Brigadier General Richard Montgomery (1738–1775), member of the New York Provincial Congress, killed at the battle of Quebec City, was born and brought up in Ireland, first serving in the British Army during the French and Indian War. Unlucky in love, and having failed to gain promotion, in combination with hopes of becoming a gentleman farmer, he left Ireland for New York in 1773, when he married into the Livingston family.
In this fateful letter, written to his cousin John, he outlines his hopes and plans:"You no doubt will be surprised when I tell you I have taken the resolution of quitting the service & dedicating the rest of my life to husbandry for which I have of late conceived a violent passion a passion I am determined to indulge, quitting the career of glory for the substantial comforts of independence. My frequent disappointments with respect to preferment, the little prospect of future advancement to a man who has no friends able or willing to serve him, the mortification of seeing those of more interest getting before one, the little chance of having any thing to do in the way of my profession & that time of life approaching, when rambling has no longer its charms have confirmed me in this indulgence of my inclination.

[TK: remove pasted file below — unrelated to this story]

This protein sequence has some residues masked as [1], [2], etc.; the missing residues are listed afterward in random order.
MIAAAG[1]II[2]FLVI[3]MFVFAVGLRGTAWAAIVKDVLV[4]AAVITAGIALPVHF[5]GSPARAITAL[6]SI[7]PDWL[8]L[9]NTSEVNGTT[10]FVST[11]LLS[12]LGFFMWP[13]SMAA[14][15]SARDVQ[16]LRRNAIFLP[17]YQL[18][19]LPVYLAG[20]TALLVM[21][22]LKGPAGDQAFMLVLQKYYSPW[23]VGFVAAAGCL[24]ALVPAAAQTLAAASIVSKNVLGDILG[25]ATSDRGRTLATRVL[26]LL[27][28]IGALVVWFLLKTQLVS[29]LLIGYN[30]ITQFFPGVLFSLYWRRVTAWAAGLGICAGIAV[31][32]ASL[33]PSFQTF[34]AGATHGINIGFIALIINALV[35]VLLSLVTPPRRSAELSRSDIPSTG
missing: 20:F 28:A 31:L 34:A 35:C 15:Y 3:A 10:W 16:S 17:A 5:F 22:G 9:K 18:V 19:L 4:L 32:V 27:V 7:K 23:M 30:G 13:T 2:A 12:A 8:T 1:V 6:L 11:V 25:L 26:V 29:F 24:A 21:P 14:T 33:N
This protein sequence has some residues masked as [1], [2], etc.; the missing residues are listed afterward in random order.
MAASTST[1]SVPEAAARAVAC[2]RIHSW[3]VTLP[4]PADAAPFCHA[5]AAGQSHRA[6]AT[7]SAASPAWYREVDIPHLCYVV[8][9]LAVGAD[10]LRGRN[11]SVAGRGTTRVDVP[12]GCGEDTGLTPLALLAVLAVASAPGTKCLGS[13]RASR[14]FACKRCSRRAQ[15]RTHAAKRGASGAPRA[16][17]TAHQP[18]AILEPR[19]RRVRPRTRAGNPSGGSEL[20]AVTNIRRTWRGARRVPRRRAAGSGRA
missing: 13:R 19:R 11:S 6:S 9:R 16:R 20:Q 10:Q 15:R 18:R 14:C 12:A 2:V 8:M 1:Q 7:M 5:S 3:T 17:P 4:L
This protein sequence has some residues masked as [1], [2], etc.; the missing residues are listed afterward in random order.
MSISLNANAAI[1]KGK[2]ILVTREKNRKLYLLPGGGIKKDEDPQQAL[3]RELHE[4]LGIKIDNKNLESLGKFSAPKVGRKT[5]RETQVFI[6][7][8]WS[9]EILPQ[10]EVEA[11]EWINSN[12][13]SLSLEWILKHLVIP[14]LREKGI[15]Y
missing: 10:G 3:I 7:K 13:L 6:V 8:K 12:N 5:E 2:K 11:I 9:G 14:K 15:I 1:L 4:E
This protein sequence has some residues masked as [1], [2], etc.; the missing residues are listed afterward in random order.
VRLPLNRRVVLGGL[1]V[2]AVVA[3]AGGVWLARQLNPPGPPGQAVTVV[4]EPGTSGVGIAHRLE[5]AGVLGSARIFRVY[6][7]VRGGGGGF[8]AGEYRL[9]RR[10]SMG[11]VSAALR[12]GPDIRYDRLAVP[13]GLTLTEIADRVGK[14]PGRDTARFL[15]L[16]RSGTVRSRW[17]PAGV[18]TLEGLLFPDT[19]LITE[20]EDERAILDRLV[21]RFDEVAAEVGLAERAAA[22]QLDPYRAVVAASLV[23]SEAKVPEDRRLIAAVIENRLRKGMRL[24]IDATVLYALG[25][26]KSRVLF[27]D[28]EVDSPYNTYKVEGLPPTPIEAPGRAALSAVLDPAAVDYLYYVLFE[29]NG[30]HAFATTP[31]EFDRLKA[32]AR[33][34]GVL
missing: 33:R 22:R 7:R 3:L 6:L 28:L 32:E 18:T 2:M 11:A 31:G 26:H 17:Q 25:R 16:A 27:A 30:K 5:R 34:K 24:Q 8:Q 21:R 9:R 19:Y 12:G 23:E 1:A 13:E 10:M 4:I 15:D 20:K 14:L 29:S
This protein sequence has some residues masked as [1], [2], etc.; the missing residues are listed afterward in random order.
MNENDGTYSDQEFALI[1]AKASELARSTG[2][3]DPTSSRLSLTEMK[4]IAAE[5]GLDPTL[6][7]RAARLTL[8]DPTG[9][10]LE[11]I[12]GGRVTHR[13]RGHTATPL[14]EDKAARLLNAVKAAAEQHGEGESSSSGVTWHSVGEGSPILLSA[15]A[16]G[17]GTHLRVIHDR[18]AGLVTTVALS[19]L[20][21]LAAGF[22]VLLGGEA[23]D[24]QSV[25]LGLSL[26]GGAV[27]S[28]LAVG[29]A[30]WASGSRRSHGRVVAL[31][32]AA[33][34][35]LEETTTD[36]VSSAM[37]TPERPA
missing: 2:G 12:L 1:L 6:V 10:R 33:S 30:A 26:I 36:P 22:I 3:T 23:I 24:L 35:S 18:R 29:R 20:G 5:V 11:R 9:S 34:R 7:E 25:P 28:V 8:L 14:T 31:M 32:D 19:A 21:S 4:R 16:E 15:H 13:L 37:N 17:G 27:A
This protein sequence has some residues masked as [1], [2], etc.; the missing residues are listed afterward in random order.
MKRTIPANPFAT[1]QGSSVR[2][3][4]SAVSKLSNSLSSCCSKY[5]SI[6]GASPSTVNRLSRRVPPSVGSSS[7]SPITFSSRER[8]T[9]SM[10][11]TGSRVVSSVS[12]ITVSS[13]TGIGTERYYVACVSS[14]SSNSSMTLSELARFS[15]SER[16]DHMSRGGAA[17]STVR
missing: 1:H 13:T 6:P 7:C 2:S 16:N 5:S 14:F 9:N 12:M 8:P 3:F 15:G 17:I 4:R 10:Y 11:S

"And as a man with little money cuts but a bad figure in this country among Peers Nabobs etc. etc. - I have cast my Eye on America where my pride & poverty will be much more at their ease. This is an outline of my future plan. You will hear the rest shortly."
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